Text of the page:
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Pacific Shores residents threatened

Terry Litz's residence is in jeopardy as the Coastal Commission plans to remove structures from the Pacific Shores subdivision near Kellogg Beach, north of Crescent City. (Jennifer Henion).
Terry Litz's residence is in jeopardy as the Coastal Commission plans to remove structures from the Pacific Shores subdivision near Kellogg Beach, north of Crescent City. (Jennifer Henion).

By Jennifer Henion

Triplicate staff writer

A crackdown by the California Coastal Commission may mean residential life at the Pacific Shores subdivision is over.

However, at least one property owner said he plans to fight the Coastal Commission's efforts to clear all structures from the sand dunes north of Crescent City.

The 1,800-lot Pacific Shores subdivision has gone without sewer and water utilities since its creation in 1963 due to coastal environmental constraints. Even so, about 25 property owners have parked mobile homes and built fences on their land.

One resident, Terry Litz, has set up a portable toilet and lives in a trailer with a wooden fence built around part of it.

Litz, who has lived at his Pacific Shores lot for nine years, said he won't move until the government comes to takes his home away.

"I bought and paid for the land and I'm planning to stay here until I'm forced off," he said.

Because Pacific Shores is in the coastal zone, lots there are subject to Coastal Commission regulation.

Anyone developing property at Pacific Shores is required to secure a permit from the Coastal Commission. The commission's enforcement supervisor, Nancy Cave, said no permits have been issued for development there.

"We have open cases on approximately 25 property owners out there, but we're moving very slowly and issued only one (removal) order so far," Cave said. Pacific Shores property owners James and Debra Sharp were ordered to remove a trailer, swingset, fence and culvert from their property.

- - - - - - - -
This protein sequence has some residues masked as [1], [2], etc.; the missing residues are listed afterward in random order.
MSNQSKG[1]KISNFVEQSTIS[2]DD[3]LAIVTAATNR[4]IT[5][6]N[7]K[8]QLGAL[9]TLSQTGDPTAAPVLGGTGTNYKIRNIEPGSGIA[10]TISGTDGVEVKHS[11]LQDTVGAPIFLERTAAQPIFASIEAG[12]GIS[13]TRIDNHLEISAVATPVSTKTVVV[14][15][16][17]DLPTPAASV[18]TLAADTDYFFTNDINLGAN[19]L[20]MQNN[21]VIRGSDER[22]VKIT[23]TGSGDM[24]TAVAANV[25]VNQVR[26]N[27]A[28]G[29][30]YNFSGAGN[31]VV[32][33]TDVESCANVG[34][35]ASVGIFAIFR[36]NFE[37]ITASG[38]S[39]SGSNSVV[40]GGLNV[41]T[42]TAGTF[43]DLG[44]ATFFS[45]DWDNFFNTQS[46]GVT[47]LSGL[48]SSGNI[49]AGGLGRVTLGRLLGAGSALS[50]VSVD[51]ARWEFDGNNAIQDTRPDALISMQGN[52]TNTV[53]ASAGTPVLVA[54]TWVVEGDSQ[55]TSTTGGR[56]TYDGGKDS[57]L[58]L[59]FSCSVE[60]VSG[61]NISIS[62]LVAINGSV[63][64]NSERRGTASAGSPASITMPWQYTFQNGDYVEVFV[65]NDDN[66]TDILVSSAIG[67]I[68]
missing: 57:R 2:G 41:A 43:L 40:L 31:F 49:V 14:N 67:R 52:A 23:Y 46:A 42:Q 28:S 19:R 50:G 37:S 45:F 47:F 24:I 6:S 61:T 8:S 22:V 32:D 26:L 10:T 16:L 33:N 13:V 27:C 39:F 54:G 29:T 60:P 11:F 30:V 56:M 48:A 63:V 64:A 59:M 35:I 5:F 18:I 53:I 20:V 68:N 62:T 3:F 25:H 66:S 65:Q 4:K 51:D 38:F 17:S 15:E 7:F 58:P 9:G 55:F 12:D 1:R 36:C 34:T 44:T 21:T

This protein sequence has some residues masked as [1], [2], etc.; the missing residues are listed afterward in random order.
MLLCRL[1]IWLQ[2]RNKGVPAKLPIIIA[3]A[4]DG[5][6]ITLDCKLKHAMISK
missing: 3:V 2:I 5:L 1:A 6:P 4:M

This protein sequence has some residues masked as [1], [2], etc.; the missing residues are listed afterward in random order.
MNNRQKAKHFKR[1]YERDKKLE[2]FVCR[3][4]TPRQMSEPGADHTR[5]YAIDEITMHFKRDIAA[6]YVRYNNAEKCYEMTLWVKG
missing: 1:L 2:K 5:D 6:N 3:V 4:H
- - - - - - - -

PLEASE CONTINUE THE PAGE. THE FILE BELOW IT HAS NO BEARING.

Eventually, all structures or "placements of any solid material" there will have to be removed, Cave said.

Litz said he isn't so sure the Coastal Commission has the authority to boot Pacific Shores property owners off their land.

"There have been other struggles where the Coastal Commission has been declared unconstitutional and that was a 10-year thing," said Litz.

Cave said a structure would be allowed to remain at Pacific Shores only if the property owner can prove that it doesn't adversely affect sensitive wildlife and wildlife habitat – a nearly impossible task because Pacific Shores was platted on brush-covered sand dunes and is wedged between the ocean and the wetlands of Lake Earl.

Pacific Shores was surveyed last year by the California Department of Fish and Game. That survey showed that the area is blanketed with endangered species habitat and wetlands.

Such land designations require a buffer zone between the habitat or wetlands and any structure.

"Even without buffers, most of these lots are going to be impossible to develop," Ernie Perry, head of the Del Norte County Community Development Department said in July after the Fish and Game report was released.

It was also in July that the Coastal Commission issued a letter to Pacific Shores lot owners informing them of the commission's authority to regulate their land and any development on it.

The letter told residents that because they have no permit, they are in violation of the coastal act and can be fined, with the structures forcibly removed.

Litz said he was taken by surprise when the letter came and that he found it confusing.

"It requires you to get a permit to stay and it requires you to get a permit to remove your structures. It sounds like it's forbidding any action," he said.

Cave said the commission will tread gently into Pacific Shores, and will work slowly and cooperatively with property owners.

"We really want to make this a reasonable process. There is a long history of how this land was subdivided and sold, so we want to be reasonable to them," Cave said.

She added that the small enforcement staff of the commission will likely take only one case at a time and allow property owners to remove the illegal structures before fines are levied.

 


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